Discussion 3 to Meditation 796
Dictionaries get updated
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I am fairly certain* all three definitions given in Meditation 796 were quoted accurately in October 2009 when the article was originally published.
Dictionaries do get revised and it is not surprising that definitions do get updated to reflect changing usage. It should be recognized rather than throwing accusations of "misleading."
Of course what is misleading, on the other hand, is the unsubstantiated claim
Atheist=non-theist. A-theist. It's as simple as that.
It is not that simple. This is what is known as a false etymology. The word atheist entered the English language almost 100 years before the word theist. Atheist arrived in English as a complete word. It was not formed by putting an "a" in front of "theist." Atheist was borrowed from French - where the word athéiste also arrived about 100 years before théiste did.** This is information readily available in a good etymological dictionary. Similar information can also be found online as below (current as of 24 October 2013).
1570s, from French athéiste (16c.), from Greek atheos "without god, denying the gods; abandoned of the gods; godless, ungodly," from a-"without" + theos "a god"
1660s, from Greek theos "god" (see Thea) + -ist. The original sense was that later reserved to deist: "one who believes in a transcendant god but denies revelation." Later in 18c. theist was contrasted with deist, as allowing the possibility of revelation.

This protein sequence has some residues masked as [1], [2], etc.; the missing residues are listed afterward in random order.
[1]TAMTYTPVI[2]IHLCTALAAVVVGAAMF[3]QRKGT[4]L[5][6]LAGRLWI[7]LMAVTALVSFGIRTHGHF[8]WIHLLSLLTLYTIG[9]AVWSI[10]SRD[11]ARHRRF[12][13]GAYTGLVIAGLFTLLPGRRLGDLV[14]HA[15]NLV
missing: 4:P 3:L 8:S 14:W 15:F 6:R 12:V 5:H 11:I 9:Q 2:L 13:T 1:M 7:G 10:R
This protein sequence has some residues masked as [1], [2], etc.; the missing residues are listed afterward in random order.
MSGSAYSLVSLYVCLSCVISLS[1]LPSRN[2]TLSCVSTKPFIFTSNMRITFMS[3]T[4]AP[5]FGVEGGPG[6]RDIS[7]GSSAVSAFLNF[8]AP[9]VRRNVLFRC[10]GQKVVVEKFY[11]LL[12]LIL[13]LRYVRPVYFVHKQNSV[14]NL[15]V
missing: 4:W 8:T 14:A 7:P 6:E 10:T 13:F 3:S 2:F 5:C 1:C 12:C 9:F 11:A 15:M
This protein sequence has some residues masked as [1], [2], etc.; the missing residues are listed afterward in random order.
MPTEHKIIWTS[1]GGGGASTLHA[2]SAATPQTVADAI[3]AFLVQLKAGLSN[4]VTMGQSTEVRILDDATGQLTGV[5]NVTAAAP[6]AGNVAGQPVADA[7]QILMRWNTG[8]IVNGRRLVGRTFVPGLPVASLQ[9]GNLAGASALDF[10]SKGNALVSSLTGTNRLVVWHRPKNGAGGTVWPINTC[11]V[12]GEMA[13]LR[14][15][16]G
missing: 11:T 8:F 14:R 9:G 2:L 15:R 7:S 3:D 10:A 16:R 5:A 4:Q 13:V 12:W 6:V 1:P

Etymology is not all that useful in determining what an old word means today, definitions change over time. Even if you have the etymology correct, it is generally unwise to use it to support an argument for a current definition. It is more useful for examining what a word used to mean. As the creator of Online Etymology writes: Etymologies are not definitions; they're explanations of what our words meant and how they sounded 600 or 2,000 years ago.
* As I tend to check to ensure that links in articles are correct when I publish them, my certainty on this matter is greater than 95%.
** Perhaps an interesting undergraduate philosophy thesis could be written to investigate why a word for atheism was required before a word for theism was needed.
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